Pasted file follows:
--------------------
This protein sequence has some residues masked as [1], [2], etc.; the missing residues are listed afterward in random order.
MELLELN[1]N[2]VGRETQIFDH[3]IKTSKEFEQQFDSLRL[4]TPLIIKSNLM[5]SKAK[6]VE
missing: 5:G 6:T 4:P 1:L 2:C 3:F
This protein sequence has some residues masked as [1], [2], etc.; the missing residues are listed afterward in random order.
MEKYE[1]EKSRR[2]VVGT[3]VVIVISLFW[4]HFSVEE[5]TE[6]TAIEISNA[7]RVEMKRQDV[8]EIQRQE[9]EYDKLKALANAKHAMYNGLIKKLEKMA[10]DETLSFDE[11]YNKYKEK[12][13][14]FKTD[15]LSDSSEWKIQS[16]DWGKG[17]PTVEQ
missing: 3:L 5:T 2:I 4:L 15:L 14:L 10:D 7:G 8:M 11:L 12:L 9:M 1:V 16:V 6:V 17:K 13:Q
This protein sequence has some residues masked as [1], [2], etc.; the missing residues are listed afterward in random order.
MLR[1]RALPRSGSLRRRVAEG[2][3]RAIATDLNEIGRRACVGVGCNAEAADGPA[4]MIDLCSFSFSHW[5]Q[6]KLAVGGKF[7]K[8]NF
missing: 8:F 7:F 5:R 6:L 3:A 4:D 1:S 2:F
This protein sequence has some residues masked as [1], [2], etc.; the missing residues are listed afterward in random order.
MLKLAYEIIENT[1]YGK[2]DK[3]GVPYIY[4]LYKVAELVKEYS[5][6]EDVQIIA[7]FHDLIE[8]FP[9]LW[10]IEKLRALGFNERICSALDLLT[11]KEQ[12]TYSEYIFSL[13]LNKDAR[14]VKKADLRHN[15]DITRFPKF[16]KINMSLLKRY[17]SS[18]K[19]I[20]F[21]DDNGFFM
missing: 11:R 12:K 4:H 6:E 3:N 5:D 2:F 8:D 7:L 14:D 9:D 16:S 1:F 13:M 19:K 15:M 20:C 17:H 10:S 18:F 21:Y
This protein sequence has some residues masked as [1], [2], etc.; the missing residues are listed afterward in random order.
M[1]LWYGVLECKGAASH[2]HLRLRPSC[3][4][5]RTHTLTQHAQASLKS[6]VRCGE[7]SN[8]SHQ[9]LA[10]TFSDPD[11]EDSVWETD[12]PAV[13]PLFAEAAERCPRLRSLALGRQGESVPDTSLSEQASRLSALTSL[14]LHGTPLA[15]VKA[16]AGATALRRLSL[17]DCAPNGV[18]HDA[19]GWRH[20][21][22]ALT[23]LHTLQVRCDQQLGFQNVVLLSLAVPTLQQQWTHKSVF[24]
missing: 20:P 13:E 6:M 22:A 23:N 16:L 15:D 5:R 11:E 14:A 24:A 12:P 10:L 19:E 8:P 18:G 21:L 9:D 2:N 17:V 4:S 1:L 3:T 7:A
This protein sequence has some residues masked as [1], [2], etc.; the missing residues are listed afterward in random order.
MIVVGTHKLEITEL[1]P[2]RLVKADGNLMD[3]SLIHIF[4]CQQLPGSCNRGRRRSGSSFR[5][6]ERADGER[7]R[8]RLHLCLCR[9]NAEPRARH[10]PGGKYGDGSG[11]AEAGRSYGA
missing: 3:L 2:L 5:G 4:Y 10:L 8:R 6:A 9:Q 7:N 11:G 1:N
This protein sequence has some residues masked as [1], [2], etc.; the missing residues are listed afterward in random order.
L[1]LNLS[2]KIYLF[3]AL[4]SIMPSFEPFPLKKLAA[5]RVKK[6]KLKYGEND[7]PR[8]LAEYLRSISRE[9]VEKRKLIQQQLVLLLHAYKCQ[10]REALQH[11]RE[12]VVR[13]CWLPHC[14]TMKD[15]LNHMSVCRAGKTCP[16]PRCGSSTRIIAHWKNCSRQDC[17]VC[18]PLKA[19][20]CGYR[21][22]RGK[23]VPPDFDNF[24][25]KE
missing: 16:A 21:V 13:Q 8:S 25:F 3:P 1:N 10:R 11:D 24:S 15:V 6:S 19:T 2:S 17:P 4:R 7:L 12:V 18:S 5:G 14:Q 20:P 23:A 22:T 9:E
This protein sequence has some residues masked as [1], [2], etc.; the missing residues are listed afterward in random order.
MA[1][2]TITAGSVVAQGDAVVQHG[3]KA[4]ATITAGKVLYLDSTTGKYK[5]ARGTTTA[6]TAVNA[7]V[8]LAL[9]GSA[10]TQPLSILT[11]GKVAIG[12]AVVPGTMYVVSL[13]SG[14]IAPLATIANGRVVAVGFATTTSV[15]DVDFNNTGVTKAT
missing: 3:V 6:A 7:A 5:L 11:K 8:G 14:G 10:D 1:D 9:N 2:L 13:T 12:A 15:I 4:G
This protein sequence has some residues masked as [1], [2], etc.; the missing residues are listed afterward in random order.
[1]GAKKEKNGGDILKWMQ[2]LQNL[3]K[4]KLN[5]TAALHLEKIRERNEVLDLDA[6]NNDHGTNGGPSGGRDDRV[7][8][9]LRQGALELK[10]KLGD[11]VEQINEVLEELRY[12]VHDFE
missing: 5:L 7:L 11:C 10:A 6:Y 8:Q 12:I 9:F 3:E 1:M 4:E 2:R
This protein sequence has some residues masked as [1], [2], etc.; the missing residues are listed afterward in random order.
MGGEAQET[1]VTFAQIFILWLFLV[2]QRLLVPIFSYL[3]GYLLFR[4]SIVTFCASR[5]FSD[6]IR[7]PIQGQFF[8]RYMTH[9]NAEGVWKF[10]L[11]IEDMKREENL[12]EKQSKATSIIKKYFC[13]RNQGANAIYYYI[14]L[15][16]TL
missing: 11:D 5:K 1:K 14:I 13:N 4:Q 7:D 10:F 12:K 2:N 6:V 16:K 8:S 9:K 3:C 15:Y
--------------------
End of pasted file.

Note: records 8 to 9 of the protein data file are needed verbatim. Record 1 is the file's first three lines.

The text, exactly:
This protein sequence has some residues masked as [1], [2], etc.; the missing residues are listed afterward in random order.
MA[1][2]TITAGSVVAQGDAVVQHG[3]KA[4]ATITAGKVLYLDSTTGKYK[5]ARGTTTA[6]TAVNA[7]V[8]LAL[9]GSA[10]TQPLSILT[11]GKVAIG[12]AVVPGTMYVVSL[13]SG[14]IAPLATIANGRVVAVGFATTTSV[15]DVDFNNTGVTKAT
missing: 3:V 6:A 7:A 5:L 11:K 8:G 14:G 10:D 1:D 9:N 2:L 13:T 12:A 15:I 4:G
This protein sequence has some residues masked as [1], [2], etc.; the missing residues are listed afterward in random order.
[1]GAKKEKNGGDILKWMQ[2]LQNL[3]K[4]KLN[5]TAALHLEKIRERNEVLDLDA[6]NNDHGTNGGPSGGRDDRV[7][8][9]LRQGALELK[10]KLGD[11]VEQINEVLEELRY[12]VHDFE
missing: 5:L 7:L 11:C 10:A 6:Y 8:Q 12:I 9:F 3:E 1:M 4:E 2:R